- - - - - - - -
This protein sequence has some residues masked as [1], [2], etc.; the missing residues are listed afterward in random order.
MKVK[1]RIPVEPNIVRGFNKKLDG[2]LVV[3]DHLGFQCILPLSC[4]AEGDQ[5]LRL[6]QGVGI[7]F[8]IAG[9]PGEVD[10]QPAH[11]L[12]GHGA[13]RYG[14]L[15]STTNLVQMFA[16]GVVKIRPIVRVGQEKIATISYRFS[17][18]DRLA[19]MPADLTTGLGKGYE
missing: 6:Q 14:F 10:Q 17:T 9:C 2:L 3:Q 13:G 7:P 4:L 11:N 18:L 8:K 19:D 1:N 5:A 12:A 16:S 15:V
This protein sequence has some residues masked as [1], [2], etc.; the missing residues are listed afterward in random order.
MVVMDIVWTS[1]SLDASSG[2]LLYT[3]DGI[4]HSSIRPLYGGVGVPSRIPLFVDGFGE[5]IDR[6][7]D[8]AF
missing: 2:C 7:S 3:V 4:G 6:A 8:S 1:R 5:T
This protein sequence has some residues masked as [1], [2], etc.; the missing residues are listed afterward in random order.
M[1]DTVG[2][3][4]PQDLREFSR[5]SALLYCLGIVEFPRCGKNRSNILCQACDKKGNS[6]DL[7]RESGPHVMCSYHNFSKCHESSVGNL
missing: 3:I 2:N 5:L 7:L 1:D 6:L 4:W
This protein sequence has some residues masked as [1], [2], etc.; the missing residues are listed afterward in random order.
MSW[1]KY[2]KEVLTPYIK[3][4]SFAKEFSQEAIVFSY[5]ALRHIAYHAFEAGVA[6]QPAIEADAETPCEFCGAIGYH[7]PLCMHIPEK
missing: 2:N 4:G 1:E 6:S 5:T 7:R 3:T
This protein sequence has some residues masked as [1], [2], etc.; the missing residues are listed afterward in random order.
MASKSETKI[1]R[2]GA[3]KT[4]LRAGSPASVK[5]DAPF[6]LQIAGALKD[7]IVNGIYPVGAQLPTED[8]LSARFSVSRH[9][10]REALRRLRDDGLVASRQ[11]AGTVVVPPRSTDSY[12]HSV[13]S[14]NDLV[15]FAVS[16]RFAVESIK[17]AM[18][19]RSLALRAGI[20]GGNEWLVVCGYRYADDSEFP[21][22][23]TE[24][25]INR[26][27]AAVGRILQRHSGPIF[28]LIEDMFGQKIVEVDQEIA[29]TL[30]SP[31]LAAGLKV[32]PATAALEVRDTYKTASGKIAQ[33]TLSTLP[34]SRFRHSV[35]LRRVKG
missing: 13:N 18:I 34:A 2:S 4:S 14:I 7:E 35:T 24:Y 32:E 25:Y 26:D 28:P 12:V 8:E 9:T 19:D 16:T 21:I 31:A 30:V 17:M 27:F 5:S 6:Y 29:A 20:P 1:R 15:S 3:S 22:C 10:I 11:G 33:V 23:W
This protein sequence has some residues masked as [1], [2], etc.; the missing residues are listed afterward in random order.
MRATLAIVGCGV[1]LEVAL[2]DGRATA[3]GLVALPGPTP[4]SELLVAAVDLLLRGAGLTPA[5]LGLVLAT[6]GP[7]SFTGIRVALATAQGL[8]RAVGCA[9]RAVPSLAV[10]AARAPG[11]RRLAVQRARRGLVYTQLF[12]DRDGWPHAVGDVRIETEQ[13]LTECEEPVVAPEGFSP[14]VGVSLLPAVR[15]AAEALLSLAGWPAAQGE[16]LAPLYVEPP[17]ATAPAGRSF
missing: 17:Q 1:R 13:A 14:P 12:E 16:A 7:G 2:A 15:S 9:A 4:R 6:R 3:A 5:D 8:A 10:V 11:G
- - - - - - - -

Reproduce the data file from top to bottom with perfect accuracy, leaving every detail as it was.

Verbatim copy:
This protein sequence has some residues masked as [1], [2], etc.; the missing residues are listed afterward in random order.
MKVK[1]RIPVEPNIVRGFNKKLDG[2]LVV[3]DHLGFQCILPLSC[4]AEGDQ[5]LRL[6]QGVGI[7]F[8]IAG[9]PGEVD[10]QPAH[11]L[12]GHGA[13]RYG[14]L[15]STTNLVQMFA[16]GVVKIRPIVRVGQEKIATISYRFS[17][18]DRLA[19]MPADLTTGLGKGYE
missing: 6:Q 14:F 10:Q 17:T 9:C 2:L 3:Q 13:G 7:P 4:L 11:N 18:L 8:K 19:D 1:N 5:A 12:A 16:S 15:V
This protein sequence has some residues masked as [1], [2], etc.; the missing residues are listed afterward in random order.
MVVMDIVWTS[1]SLDASSG[2]LLYT[3]DGI[4]HSSIRPLYGGVGVPSRIPLFVDGFGE[5]IDR[6][7]D[8]AF
missing: 2:C 7:S 3:V 4:G 6:A 8:S 1:R 5:T
This protein sequence has some residues masked as [1], [2], etc.; the missing residues are listed afterward in random order.
M[1]DTVG[2][3][4]PQDLREFSR[5]SALLYCLGIVEFPRCGKNRSNILCQACDKKGNS[6]DL[7]RESGPHVMCSYHNFSKCHESSVGNL
missing: 3:I 2:N 5:L 7:L 1:D 6:L 4:W
This protein sequence has some residues masked as [1], [2], etc.; the missing residues are listed afterward in random order.
MSW[1]KY[2]KEVLTPYIK[3][4]SFAKEFSQEAIVFSY[5]ALRHIAYHAFEAGVA[6]QPAIEADAETPCEFCGAIGYH[7]PLCMHIPEK
missing: 2:N 4:G 1:E 6:S 5:T 7:R 3:T
This protein sequence has some residues masked as [1], [2], etc.; the missing residues are listed afterward in random order.
MASKSETKI[1]R[2]GA[3]KT[4]LRAGSPASVK[5]DAPF[6]LQIAGALKD[7]IVNGIYPVGAQLPTED[8]LSARFSVSRH[9][10]REALRRLRDDGLVASRQ[11]AGTVVVPPRSTDSY[12]HSV[13]S[14]NDLV[15]FAVS[16]RFAVESIK[17]AM[18][19]RSLALRAGI[20]GGNEWLVVCGYRYADDSEFP[21][22][23]TE[24][25]INR[26][27]AAVGRILQRHSGPIF[28]LIEDMFGQKIVEVDQEIA[29]TL[30]SP[31]LAAGLKV[32]PATAALEVRDTYKTASGKIAQ[33]TLSTLP[34]SRFRHSV[35]LRRVKG
missing: 13:N 18:I 34:A 2:S 4:S 14:I 7:E 35:T 24:Y 32:E 25:Y 26:D 28:P 12:V 8:E 9:T 19:D 16:T 21:I 31:A 30:V 17:M 27:F 5:S 6:Y 29:A 20:P 1:R 15:S 3:S 22:C 10:I 11:G 33:V 23:W
This protein sequence has some residues masked as [1], [2], etc.; the missing residues are listed afterward in random order.
MRATLAIVGCGV[1]LEVAL[2]DGRATA[3]GLVALPGPTP[4]SELLVAAVDLLLRGAGLTPA[5]LGLVLAT[6]GP[7]SFTGIRVALATAQGL[8]RAVGCA[9]RAVPSLAV[10]AARAPG[11]RRLAVQRARRGLVYTQLF[12]DRDGWPHAVGDVRIETEQ[13]LTECEEPVVAPEGFSP[14]VGVSLLPAVR[15]AAEALLSLAGWPAAQGE[16]LAPLYVEPP[17]ATAPAGRSF
missing: 17:Q 1:R 13:A 14:P 12:E 16:A 7:G 2:A 15:S 9:A 4:R 6:R 3:A 5:D 8:A 10:V 11:G